Pope Francis skips Palm Sunday homily at start of busy Holy Week that will test his health

AP , Monday 25 Mar 2024

Pope Francis decided at the last minute to skip his homily during Palm Sunday Mass in St. Peter’s Square, avoiding a strenuous speech at the start of a busy Holy Week that will test his increasingly frail health.

Pope Francis prays during the Palm Sunday mass at St Peter s Square in the Vatican on March 24, 2024
Pope Francis prays during the Palm Sunday mass at St Peter s Square in the Vatican on March 24, 2024. AFP


Hobbled by bad knees and persistent respiratory problems, Francis also didn’t participate in the procession of cardinals around the obelisk in the piazza at the start of the Mass. Instead, the 87-year-old pontiff blessed the palm fronds and olive branches carried by the faithful from the altar.

Francis had been expected to deliver a homily halfway through the service and a prepared text had been distributed to journalists. But when an aide presented Francis with his glasses to begin reading, the pope made clear he wouldn't deliver the remarks, leaving the crowd waiting in silence.

Vatican officials didn't immediately explain why. The Vatican press office later said the homily was replaced by “a moment of silence and prayer.”

Francis though did pronounce prayers throughout the service and offered a long appeal for peace at the end of the Mass. He said he was praying for the families of those killed in what he called an “inhuman” attack at a suburban Moscow concert hall and also asked for prayers for “the martyred Ukraine” and the people of Gaza.

Vatican officials estimated some 60,000 people attended the Mass, held under a sunny, breezy spring sky. Francis spent several minutes greeting them from the popemobile, making several loops around the piazza at the end of the service.

Palm Sunday kicks off a busy week for Francis leading up to Easter Sunday when the faithful commemorate the resurrection of Christ. On Thursday, Francis is due to travel to a Rome women’s prison for the traditional washing of the feet ritual. On Friday he is scheduled to preside over the torchlit Way of the Cross procession at Rome’s Colosseum re-enacting Christ’s crucifixion.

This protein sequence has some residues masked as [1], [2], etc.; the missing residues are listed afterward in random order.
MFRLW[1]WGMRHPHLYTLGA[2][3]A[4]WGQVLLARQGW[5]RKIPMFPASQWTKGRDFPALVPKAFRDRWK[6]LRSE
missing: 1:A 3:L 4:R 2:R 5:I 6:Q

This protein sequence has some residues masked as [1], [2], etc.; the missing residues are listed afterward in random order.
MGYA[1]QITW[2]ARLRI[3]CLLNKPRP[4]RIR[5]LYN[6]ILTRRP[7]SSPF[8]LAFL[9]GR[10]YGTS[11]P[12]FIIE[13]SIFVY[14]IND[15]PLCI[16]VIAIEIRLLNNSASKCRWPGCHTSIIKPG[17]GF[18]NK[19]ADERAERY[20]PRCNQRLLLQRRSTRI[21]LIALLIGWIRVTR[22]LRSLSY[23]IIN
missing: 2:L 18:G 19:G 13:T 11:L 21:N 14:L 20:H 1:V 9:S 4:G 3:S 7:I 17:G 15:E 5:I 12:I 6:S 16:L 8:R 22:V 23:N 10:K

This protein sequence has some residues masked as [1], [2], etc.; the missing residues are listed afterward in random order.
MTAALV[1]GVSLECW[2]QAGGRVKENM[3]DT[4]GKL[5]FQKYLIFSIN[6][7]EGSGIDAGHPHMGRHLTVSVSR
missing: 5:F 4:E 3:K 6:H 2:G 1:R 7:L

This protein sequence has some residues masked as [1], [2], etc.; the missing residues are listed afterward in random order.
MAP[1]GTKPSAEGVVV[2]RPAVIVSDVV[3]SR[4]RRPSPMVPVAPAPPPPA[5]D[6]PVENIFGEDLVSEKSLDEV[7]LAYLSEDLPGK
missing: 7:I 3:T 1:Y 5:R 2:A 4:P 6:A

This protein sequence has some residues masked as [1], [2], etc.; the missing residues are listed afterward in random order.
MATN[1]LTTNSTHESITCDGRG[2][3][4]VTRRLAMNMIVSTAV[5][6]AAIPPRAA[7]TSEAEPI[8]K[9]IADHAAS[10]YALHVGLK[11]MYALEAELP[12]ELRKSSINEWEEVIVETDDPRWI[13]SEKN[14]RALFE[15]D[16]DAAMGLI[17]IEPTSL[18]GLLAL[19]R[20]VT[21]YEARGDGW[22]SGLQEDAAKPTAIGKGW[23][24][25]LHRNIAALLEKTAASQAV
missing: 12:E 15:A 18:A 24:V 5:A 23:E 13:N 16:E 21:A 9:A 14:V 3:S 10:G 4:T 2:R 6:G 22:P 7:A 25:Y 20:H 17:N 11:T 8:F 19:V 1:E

The following day marks the Easter Vigil, during which Francis presides over a solemn nighttime service in the basilica, followed by Easter Sunday Mass in St. Peter’s Square and his noontime blessing from the loggia above.

The Holy Week schedule is challenging for popes even under the best of circumstances. But that is especially true this year for Francis, who has been battling on and off all winter what he and the Vatican have described as a case of the flu, bronchitis, or a cold. For the last several weeks he has occasionally asked an aide to read aloud his speeches and catechism lessons to spare him the effort.

On Sunday, there was no substitute called in, and the homily was skipped. Vatican officials said the prepared text was to be considered as never having existed. Usually, the pope doesn't deliver a homily at Easter, but he traditionally offers reflections on Palm Sunday.

Even when he isn't sick, Francis often speaks in a whisper and seems to run out of breath easily. He had part of one lung removed when he was a young man because of a respiratory infection.

At this time last year, he was hospitalized for three days with an acute case of bronchitis, but then rallied to get through Holy Week. He has been hospitalized two other times during his pontificate for abdominal surgery, including one 10-day stay in 2021 to remove a part of his large intestine.

At the end of the Mass, Francis offered a long prayer for peace for all those suffering from war, and for the Lord to comfort the victims of the “vile terrorist attack” in Moscow.

“May he convert the hearts of those who protect, organize, and carry out these inhuman acts that offend God, who commanded us not to kill," Francis said.

Without citing Moscow, Francis also asked the faithful not to forget Ukraine's suffering. He noted many Ukrainians are now without electricity as a result of “intense attacks on infrastructure, which not only bring death and suffering, but also the risk of a humanitarian catastrophe of even bigger dimensions.”

“Please don't forget the martyred Ukraine," he said. “And let us also think of Gaza, which is suffering so much, and so many other places of war."

Search Keywords:
Short link: